Community partnership reduces hospital readmissions by providing the right care in the right place at the right time
Most patients, upon discharge from the hospital, are eager to return to the comforts of their own home. But for some, particularly the elderly or chronically ill, the transition to home can be difficult. Perhaps the stairs are too steep or the bathtub too hard to get in and out of, or maybe the family just can’t provide enough support. For any number of reasons, some patients are just not capable of staying in their home and need to be transferred to a skilled nursing facility (SNF), such as a nursing home or rehabilitation facility. However, the process can be stressful. A new program through Partners HealthCare at Home (PHH) is seeking to ease some of the burden through direct referrals to SNFs.
In most cases, when it’s determined that a patient needs to be admitted to an SNF, they are sent to the Emergency Department (ED) and admitted to the hospital. Only after they have been evaluated are they sent to an SNF. It’s a process that can be stressful, costly and time consuming. But now, through PHH, patients who fail at home can skip the hospital and go straight to an SNF.
Director of Case Management at Brigham and Women’s Faulkner Hospital Nancy Schmitter, MS, BSN, RN, CCM, says, “Working with our community partners has proven to be an effective way to improve patient satisfaction and promote the right care in the right setting. This leads to a decrease in unnecessary readmissions and leads to a decrease in healthcare costs.”
The process is relatively easy too. When a patient is discharged to home from a Partners HealthCare hospital and referred to PHH (they may also be referred to PHH from outside the Partners HealthCare network), a clinician visits them at home to admit them to PHH. In most cases, the patient is admitted to PHH and home visits begin. If, over the course of a few visits, the PHH clinician finds that the patient is failing at home, the direct referral to an SNF process begins. In some case, the PHH clinician determines on the very first visit that the patient needs an SNF rather than home care and, rather than admitting them to PHH, refers them directly to an SNF.
Regional Director of Continuing Care for PHH and a member of the task force that developed the program Mary Beth Harney describes the process, “We rely on the PHH clinicians in the home to have a conversation with their clinical manager. The clinician in the home has assessed the home and knows what the issues are. They can determine if the home is not the appropriate setting at that time for all the reasons that it might not be. Since the goal is to keep patients at home, we have them talk to the clinical manager to see if there are more resources that we could add that would make staying at home safer and make the transition time better. If the clinician in the home and the clinical manager feel that an SNF referral should be entertained, they will contact the primary care physician. They have a conversation with the primary care physician about what they are finding in the home. At that point, the primary care physician makes the decision if he or she is comfortable with PHH going ahead with a direct referral to an SNF or if he or she would prefer to see the patient in the office or send them to the ED. We rely on the primary care physician’s clinical judgment at that point.”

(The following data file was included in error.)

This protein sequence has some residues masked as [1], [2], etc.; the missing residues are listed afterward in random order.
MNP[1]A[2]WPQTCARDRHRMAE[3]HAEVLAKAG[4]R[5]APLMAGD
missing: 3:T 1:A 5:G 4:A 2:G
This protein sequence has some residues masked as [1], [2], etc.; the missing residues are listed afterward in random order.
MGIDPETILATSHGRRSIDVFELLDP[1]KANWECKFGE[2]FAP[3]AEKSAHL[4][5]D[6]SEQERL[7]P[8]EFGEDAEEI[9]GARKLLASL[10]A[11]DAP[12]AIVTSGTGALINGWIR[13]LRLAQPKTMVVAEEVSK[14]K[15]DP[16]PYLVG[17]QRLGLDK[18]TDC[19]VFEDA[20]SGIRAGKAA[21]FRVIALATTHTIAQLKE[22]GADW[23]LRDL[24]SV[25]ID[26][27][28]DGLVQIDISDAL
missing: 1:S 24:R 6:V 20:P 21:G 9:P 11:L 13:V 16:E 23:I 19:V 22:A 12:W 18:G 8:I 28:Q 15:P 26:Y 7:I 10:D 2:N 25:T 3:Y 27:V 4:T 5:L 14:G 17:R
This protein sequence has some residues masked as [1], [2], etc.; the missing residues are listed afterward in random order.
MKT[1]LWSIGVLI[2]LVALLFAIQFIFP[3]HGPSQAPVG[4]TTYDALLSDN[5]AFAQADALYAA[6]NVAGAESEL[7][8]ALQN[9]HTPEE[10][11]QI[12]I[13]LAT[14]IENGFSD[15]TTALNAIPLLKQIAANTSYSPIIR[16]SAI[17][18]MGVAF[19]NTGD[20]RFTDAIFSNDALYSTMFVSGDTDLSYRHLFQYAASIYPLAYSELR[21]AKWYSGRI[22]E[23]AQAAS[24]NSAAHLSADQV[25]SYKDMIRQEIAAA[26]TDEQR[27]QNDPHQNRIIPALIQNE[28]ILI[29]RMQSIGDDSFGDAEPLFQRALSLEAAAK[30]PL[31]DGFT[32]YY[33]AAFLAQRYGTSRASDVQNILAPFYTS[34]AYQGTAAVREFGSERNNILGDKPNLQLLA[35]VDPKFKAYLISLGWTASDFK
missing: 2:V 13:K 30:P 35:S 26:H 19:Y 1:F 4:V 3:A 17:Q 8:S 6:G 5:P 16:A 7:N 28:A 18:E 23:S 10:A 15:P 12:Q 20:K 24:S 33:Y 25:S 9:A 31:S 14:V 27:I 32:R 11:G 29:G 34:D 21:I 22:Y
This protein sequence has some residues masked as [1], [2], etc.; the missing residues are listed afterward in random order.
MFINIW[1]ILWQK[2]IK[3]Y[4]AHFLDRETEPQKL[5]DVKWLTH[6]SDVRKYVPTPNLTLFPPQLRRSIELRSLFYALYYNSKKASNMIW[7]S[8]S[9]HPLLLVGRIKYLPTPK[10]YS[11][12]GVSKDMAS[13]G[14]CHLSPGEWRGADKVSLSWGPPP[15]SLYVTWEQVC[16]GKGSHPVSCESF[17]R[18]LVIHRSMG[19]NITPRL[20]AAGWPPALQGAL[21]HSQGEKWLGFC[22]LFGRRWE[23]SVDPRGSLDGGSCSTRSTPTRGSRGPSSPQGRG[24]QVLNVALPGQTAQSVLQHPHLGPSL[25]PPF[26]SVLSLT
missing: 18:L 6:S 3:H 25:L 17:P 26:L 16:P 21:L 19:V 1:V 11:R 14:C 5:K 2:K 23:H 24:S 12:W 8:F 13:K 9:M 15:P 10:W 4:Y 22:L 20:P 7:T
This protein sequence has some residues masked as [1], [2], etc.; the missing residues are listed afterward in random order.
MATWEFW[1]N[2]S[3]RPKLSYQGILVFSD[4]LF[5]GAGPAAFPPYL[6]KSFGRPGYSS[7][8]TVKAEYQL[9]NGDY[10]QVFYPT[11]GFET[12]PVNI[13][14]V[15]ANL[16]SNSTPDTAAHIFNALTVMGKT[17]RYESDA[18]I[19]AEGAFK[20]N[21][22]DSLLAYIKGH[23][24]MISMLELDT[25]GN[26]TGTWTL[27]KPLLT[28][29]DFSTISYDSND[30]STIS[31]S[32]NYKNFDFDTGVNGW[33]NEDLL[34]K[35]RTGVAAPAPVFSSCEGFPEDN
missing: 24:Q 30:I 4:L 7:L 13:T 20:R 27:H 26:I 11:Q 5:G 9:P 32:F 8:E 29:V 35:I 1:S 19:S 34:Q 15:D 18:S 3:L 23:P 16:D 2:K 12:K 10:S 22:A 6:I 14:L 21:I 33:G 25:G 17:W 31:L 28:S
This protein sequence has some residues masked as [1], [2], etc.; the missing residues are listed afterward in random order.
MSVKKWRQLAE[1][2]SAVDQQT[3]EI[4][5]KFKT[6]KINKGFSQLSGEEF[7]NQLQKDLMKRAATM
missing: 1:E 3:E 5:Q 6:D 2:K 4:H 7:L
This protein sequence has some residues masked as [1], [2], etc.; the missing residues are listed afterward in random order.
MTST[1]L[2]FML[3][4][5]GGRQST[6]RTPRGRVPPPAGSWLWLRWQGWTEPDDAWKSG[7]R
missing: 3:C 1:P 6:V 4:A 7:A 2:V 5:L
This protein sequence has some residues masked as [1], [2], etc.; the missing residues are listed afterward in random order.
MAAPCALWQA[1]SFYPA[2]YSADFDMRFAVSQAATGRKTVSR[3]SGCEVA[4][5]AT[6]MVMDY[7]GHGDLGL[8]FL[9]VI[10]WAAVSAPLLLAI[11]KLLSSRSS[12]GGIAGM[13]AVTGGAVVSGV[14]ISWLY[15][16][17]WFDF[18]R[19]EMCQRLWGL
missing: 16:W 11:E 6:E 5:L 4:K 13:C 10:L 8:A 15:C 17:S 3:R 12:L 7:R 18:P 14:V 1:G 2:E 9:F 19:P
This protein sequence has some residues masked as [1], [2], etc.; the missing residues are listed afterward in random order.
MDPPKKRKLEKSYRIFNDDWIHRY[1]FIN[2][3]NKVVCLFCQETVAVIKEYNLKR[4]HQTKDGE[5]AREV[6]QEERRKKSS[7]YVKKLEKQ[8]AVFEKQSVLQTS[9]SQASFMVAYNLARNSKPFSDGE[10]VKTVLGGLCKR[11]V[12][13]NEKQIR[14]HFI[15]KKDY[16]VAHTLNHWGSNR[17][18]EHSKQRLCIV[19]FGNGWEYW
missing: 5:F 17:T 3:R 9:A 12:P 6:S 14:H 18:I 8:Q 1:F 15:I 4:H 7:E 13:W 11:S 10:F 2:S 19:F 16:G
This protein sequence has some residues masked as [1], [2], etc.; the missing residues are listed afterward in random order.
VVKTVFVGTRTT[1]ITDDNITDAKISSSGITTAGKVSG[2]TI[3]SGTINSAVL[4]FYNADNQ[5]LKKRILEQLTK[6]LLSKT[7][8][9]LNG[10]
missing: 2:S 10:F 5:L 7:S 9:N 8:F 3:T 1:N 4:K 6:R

PHH also works closely with the hospital from which the patient was discharged, the primary care provider and the SNF to which they are referred. The whole process needs to work well for everyone involved, especially the patient. Senior Director of Referral Operations and Business Development at PHH Shaune Barry organized the task force that figured out how it would work for all parties involved. “We included folks from across the system,” she says. “After multiple meetings, we had the parameters for the program set up, the workflow outlined and we had identified the key contacts to provide the service. Then we held internal meetings within PHH to roll it out to the clinical team. And it has been working very well.”
To date, the feedback from patients and families has been positive. And it’s also been good for the hospitals who work so hard to reduce readmissions. “The goal here is to avoid unnecessary ED visits and hospital readmissions by getting our patients into the right level of care at the right time,” says Barry.
Patients who take this direct route to an SNF are usually admitted within 24 hours. However, because they are not typically urgent cases, the patient can choose to wait for a bed to open up at their preferred SNF, all the while being under the care of PHH. “It certainly helps case managers to know that when they did send the patient home, the plan didn’t fail, it just simply changed,” says Schmitter. “Patients have choice and every patient wants to stay in their home. They want to make it work. Sometimes it does work and sometimes it doesn’t. When they come to that reality that they need care in a skilled nursing facility, then this makes their next discharge to home a better experience.”